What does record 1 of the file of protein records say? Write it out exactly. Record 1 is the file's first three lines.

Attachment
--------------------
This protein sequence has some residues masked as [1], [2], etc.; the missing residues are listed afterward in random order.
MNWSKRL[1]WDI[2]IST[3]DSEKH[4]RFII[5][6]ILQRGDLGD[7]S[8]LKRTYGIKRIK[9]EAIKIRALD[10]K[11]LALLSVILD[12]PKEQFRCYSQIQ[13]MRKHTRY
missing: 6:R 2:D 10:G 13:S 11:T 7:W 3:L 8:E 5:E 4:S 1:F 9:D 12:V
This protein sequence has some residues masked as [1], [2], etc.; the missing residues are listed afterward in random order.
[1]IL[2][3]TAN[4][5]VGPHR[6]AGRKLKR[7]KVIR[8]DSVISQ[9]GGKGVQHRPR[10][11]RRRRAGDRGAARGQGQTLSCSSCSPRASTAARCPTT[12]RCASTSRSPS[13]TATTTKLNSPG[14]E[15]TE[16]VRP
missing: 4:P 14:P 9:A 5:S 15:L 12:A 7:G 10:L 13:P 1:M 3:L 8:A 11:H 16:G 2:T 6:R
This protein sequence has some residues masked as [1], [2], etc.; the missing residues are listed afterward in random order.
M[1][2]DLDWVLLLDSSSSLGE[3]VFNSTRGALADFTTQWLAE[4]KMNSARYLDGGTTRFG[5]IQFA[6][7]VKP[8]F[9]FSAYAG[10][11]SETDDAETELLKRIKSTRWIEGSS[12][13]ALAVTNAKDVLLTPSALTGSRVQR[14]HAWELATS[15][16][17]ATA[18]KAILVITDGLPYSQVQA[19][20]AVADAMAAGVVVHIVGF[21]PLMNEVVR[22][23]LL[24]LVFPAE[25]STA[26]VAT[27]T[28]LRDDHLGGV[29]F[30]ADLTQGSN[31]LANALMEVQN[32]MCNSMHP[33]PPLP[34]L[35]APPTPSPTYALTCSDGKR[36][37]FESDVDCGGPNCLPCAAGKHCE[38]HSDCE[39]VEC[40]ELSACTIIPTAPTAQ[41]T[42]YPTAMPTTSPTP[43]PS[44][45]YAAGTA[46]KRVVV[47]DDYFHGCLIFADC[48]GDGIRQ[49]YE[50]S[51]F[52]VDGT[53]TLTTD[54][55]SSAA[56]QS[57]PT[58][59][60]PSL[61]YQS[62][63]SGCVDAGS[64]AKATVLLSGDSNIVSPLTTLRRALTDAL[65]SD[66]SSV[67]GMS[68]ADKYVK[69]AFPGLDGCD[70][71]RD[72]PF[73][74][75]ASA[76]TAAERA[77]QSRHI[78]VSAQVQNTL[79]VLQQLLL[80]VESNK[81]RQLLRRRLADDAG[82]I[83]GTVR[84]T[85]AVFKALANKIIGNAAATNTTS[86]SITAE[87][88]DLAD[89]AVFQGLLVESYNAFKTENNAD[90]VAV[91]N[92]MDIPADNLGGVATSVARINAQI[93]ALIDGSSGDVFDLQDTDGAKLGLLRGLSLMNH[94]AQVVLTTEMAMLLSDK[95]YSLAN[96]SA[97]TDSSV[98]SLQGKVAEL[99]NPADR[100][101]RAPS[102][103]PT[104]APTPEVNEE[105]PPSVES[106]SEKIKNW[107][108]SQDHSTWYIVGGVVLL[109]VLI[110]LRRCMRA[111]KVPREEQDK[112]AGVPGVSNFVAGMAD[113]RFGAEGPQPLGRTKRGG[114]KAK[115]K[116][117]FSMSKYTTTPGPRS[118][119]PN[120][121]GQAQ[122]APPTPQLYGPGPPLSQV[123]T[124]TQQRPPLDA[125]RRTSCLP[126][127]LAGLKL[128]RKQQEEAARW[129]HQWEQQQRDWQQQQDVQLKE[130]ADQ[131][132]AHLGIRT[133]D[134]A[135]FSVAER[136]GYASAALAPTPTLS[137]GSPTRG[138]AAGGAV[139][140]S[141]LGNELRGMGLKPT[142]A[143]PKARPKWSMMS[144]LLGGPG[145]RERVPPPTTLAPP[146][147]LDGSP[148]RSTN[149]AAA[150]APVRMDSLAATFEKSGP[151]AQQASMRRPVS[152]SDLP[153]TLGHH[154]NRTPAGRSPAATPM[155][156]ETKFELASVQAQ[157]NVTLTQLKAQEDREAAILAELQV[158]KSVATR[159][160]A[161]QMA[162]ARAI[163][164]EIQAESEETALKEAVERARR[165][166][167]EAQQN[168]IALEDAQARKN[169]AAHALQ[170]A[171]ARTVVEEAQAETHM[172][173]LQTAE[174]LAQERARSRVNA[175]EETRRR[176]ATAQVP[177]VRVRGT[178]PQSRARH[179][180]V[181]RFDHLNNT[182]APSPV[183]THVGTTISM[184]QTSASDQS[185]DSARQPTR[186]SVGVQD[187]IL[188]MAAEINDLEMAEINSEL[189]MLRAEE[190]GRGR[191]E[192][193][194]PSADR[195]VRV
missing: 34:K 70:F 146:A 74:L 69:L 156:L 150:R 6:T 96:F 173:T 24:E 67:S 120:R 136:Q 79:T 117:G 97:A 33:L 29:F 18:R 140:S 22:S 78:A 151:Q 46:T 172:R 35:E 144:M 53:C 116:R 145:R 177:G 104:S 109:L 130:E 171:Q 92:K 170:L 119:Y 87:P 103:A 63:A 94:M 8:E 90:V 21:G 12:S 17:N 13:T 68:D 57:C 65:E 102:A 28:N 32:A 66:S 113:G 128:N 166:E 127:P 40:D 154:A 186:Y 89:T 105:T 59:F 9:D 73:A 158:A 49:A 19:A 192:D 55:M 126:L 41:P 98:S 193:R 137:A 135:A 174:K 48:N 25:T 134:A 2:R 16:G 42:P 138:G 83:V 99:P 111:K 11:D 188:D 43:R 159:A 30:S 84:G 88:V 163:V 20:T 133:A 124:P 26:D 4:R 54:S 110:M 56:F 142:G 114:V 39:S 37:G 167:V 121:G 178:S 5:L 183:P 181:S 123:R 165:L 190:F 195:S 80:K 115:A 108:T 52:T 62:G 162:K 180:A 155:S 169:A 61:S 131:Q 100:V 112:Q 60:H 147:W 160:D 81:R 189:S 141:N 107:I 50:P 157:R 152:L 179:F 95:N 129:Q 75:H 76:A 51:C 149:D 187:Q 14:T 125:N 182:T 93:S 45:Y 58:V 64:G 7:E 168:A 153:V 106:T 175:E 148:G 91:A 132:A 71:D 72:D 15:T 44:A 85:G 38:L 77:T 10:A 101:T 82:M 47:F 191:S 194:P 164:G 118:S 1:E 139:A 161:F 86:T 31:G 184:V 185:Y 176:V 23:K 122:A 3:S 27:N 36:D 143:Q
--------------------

This protein sequence has some residues masked as [1], [2], etc.; the missing residues are listed afterward in random order.
MNWSKRL[1]WDI[2]IST[3]DSEKH[4]RFII[5][6]ILQRGDLGD[7]S[8]LKRTYGIKRIK[9]EAIKIRALD[10]K[11]LALLSVILD[12]PKEQFRCYSQIQ[13]MRKHTRY
missing: 6:R 2:D 10:G 13:S 11:T 7:W 3:L 8:E 5:E 4:S 1:F 9:D 12:V